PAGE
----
How will your investment increase the number of people in Africa with access to electricity?

The majority of electricity sectors across Africa are under-invested and financially unsustainable and are therefore not well-placed to provide affordable high-quality power to business and consumers or to expand their networks. Our investments will seek to increase network capacity and fund operational improvements, leading to networks that are better placed to serve their populations.

Our aim is to provide least-cost, affordable power in a financially sustainable system. By improving the efficiency and operating practices of electricity networks we will work to cut their running costs. We know that financially sustainable national electricity sectors are, as a result, better equipped to improve access. Gridworks focuses on the quantity and quality of power, not only the number of connections.

How can you overcome the widely recognised problems of corruption in the T&D sectors of many African countries?

Gridworks has zero tolerance for corruption. We’re subject to the UK Bribery Act and funded by the UK government. When we make investments, we carry out extensive business integrity due diligence, identify key risks and bring in action plans to improve governance. Our contracts with governments and other entities will include robust anti-bribery and anti-money laundering clauses.

The challenges of entering the Transmission & Distribution space in Africa are well documented – how will you overcome those barriers?

One of the reasons the private sector hasn’t invested enough is because the sector is inherently political, and has a complex mix of stakeholders from governments, regulators, civil society, customers and unions. Coalescing those interests and overcoming these hurdles will be necessary to bring about improvements.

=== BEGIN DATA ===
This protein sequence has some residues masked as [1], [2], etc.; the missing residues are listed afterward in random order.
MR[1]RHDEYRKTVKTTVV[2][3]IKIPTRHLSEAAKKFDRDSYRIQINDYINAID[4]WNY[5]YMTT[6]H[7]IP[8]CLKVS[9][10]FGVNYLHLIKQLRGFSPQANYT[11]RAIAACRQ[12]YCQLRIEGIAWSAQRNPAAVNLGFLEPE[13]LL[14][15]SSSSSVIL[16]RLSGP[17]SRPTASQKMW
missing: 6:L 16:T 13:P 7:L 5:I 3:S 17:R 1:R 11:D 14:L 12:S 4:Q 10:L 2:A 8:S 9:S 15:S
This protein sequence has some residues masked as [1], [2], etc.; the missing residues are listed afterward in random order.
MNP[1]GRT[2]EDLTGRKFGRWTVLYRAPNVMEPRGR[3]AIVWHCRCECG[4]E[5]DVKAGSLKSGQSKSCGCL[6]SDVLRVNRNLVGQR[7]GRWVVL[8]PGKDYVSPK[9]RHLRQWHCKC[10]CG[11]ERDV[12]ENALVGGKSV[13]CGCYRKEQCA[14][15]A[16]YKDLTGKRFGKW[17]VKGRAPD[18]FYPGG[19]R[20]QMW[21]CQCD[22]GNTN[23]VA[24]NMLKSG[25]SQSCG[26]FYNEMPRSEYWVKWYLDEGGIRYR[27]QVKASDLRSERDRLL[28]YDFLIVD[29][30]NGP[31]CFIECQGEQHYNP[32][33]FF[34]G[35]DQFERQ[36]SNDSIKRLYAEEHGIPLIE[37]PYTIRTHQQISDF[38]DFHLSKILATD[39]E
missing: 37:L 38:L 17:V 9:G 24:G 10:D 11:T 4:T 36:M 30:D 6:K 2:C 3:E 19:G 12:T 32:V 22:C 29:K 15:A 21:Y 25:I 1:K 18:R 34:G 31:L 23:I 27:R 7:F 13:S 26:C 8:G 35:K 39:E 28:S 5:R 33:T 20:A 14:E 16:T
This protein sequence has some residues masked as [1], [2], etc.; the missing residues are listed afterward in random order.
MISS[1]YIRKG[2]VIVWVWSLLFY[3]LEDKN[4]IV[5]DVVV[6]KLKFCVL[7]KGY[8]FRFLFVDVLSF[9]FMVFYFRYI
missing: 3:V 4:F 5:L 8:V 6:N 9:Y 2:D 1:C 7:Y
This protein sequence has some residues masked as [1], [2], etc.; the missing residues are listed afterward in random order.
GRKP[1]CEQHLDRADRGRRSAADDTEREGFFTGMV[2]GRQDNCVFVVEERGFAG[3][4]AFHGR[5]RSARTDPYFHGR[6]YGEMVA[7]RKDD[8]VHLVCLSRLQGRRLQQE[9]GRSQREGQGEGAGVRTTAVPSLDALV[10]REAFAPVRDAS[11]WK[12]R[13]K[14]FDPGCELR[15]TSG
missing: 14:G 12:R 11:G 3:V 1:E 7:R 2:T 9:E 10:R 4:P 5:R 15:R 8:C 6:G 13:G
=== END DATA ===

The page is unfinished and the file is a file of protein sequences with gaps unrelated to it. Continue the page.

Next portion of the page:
Gridworks is uniquely able to address these challenges because we are able to take development risk; we can invest patiently and withstand significant development costs and long development cycles. We can finance operational turnarounds and take a long-term time horizon.

How will you measure your impact on climate change?

How will you measure your impact on climate change? There are a number of positive, climate -friendly impacts that arise from a well-run and efficient T&D sector. These include fewer technical losses, which put less burden on the generation sector and means that a smaller quantity of non-renewable sources is required. A better performing network is also able to absorb more renewable power by managing the unpredictable generation of some renewable sources, and also connects more firms and homes that currently use diesel or kerosene.

Gridworks doesn’t generate power and the utilities that we invest in can’t typically pick and choose the generation sources that they distribute. For each investment however, we consider whether it is supporting that country in its low-carbon growth pathway and is aligned with the Paris climate agreement. Non-renewable baseload is currently an important part of the energy mix for some countries and is Paris-aligned where alternatives are not available.

How can I learn more about working with Gridworks?

Please get in touch: Gridworks Development Partners LLP 123 Victoria Street London SW1E 6DE +44 (0)20 7550 7010 info@gridworkspartners.com